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April 18th-25th, 2012

Banded Recaptured
April 18-25 725 149
Season to Date 725 149

The 2012 Spring Migration Monitoring Program at the Iona Island Bird Observatory (IIBO) started on April 18th. Initially, the capture rate was about average, but soon increased substantially, with IIBO’s busiest day yet on the 24th with 217 banded and 49 recaptured of 24 species.


Audubon’s x Myrtle Warbler Hybrid. (Photo: Jeremiah Kennedy)

By the start of spring season swallow migration was already well under way. Violet-green Swallows were present in large numbers over the first few days of monitoring, with 14 individuals banded and 768 individuals estimated to be present in the area on the 18th. Violet Green Swallow numbers have dwindled since then and only three were present on the 21st. Tree swallows have been present in good numbers all week along with a handful of Cliff, Northern Rough-winged and Barn Swallows. The first Purple Martins arrived on the 22nd and at least a dozen have been present since then.

Warbler movement has remained steady throughout the week, with the highest numbers on the 23rd and 24th. One hundred and fifty warblers of six species were banded on the 23rd, the bulk of which were Yellow-rumped Warblers, with a fairly even mix of Audubon’s and Myrtle Warblers. An estimated 1,400 Yellow-rumped Warblers also passed through the count area on the 23rd. The first Common Yellowthroats were heard on the 19th and the first Orange-crowned Warblers arrived on the 21st. On the 23rd and 24th a male McGillivray’s Warbler was present and Wilson’s Warblers were first recorded on the 24th and 25th as well. The highlight of the season so far was IIBO’s first banded Nashville Warbler, a male banded on the 24th.


Nashville Warbler. (Photo: Jeremiah Kennedy)

The first Hermit Thrushes of the season were banded on the 21st and have been captured in increasingly large numbers each consecutive day since then. A major kinglet push took place on the 22nd, with 36 Ruby-crowned and 19 Golden-crowned banded. Both kinglets have been present in slightly smaller numbers between the 23rd – 25th. Lincoln’s and Savannah Sparrow numbers peaked on the 22nd, while Song, Fox, Golden-crowned, and White-crowned Sparrows have been trickling through since the 18th as well. A Vesper Sparrow was also seen feeding beside the sewage lagoon on the 25th.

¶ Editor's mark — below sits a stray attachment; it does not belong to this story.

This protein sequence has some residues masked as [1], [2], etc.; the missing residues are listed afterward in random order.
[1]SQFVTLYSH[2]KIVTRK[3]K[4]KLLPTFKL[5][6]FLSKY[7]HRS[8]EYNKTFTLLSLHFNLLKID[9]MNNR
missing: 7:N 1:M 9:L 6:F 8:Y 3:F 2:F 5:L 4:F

A pair of Wood Ducks were seen circling the woodlot and heading into the sewage lagoons on the 22nd and two Ruddy Ducks have been present in the ponds since the 20th. Two Cinnamon Teal were seen in the north outer pond as well as the sewage lagoons on the 25th. Bonaparte’s Gulls peaked early in the week, whereas the Caspian Terns are steadily increasing in numbers on a daily basis with over 200 on the 23rd and 24th and over 350 on the 25th. Around 20 Common Terns flew past and landed on the beach on the 25th.

Shorebird migration has been increasing since the start of monitoring, with a handful of Least and good numbers of Western Sandpipers moving through the count area. Over a thousand Dunlin have been present most days, but on the 25th around 6000 Dunlin, accompanied by close a thousand Western Sandpipers passed over the woodlot on their way from the sewage lagoons to the beach. Other shorebird highlights include a Long-billed Curlew seen and heard flying over on the 22nd, a Wilson’s Snipe banded on April 20th, and a Solitary Sandpiper was found in the sewage lagoons on the 25th.

Three species of geese were regularly seen migrating past IIBO over this first week. Though Snow Geese were common at the start of the monitoring period, none have been seen since the 18th. Greater White-fronted Geese on the other hand have been seen regularly since the 22nd and were most abundant on the 24th with 152 birds counted landing on the Fraser River. Cackling Geese have been seen intermittently and peaked on the 24th with an estimated 150 individuals seen.

A Sora has been present on the north outer pond at IIBO since early February and has been relocated twice this week (22nd and 24th). An American Bittern has been seen regularly since the 18th and the Yellow-headed Blackbirds first arrived on the 22nd and have been conspicuous and vocal ever since.


Posted: April 25, 2012